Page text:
Jake Arrieta, SP, 32 years old
2.8 projected fWAR in 2018; five-year value of $90 million

The 2015 Cy Young Award winner lost almost two miles per hour on his fastball last year and saw his swinging strike rate drop from 10.5 percent in 2016 to 8.5 percent a year later. That’s enough to lower anyone’s expectations going in to the 2018 season.

Jonathan Lucroy, C, 32 years old
2.4 projected fWAR in 2018; five-year value of $74 million

Lucroy batted .265 with a .716 OPS in 2017, but most of that production was as a member of the Colorado Rockies rather than during his stint with the Texas Rangers, a happy side-effect of playing at the friendly confines of Coors Field.

Jonathan Lucroy, 2017 G PA BA OBP SLG OPS
Rangers 77 306 0.242 0.297 0.338 0.635
Rockies 46 175 0.310 0.429 0.437 0.865

After accounting for league and park effects Lucroy produced runs at a rate that was 18 percent below the league average (82 wRC+) in 2017.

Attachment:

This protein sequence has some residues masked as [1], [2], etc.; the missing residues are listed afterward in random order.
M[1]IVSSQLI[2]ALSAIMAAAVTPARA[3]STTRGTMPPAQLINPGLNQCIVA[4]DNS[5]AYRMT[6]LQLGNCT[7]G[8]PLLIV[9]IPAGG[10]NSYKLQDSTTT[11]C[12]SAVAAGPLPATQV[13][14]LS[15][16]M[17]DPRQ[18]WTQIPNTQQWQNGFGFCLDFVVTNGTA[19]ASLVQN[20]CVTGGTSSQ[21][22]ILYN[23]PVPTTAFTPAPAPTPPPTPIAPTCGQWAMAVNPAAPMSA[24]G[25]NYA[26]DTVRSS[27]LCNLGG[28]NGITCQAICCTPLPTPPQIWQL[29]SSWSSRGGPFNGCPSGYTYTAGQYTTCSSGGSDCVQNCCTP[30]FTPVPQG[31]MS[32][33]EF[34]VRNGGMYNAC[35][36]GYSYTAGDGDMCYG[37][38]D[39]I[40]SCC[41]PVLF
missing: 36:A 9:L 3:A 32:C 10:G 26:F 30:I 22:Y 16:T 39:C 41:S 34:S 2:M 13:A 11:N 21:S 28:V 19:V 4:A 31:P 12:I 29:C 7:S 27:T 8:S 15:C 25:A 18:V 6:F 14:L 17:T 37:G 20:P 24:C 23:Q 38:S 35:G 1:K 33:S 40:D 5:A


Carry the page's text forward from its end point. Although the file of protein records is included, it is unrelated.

Here’s how the rest of the top free agents stack up in terms of five-year value heading into 2018.

Free Agent Age as of July 1 Position Projected fWAR in 2018 Estimated five-year value (million)
J.D. Martinez 30 OF 2.3  $72.0
Jaime Garcia 31 P 2.3  $ 72.0
Neil Walker 32 2B 1.9  $54.0
Alex Cobb 30 P 1.7  $48.0
Brett Anderson 30 P 1.5  $40.0
Henderson Alvarez 28 P 1.0  $34.0
Lance Lynn 31 P 1.3  $32.0
Ubaldo Jimenez 34 P 1.5  $28.0
Eduardo Nunez 31 2B/SS/3B 1.2  $28.0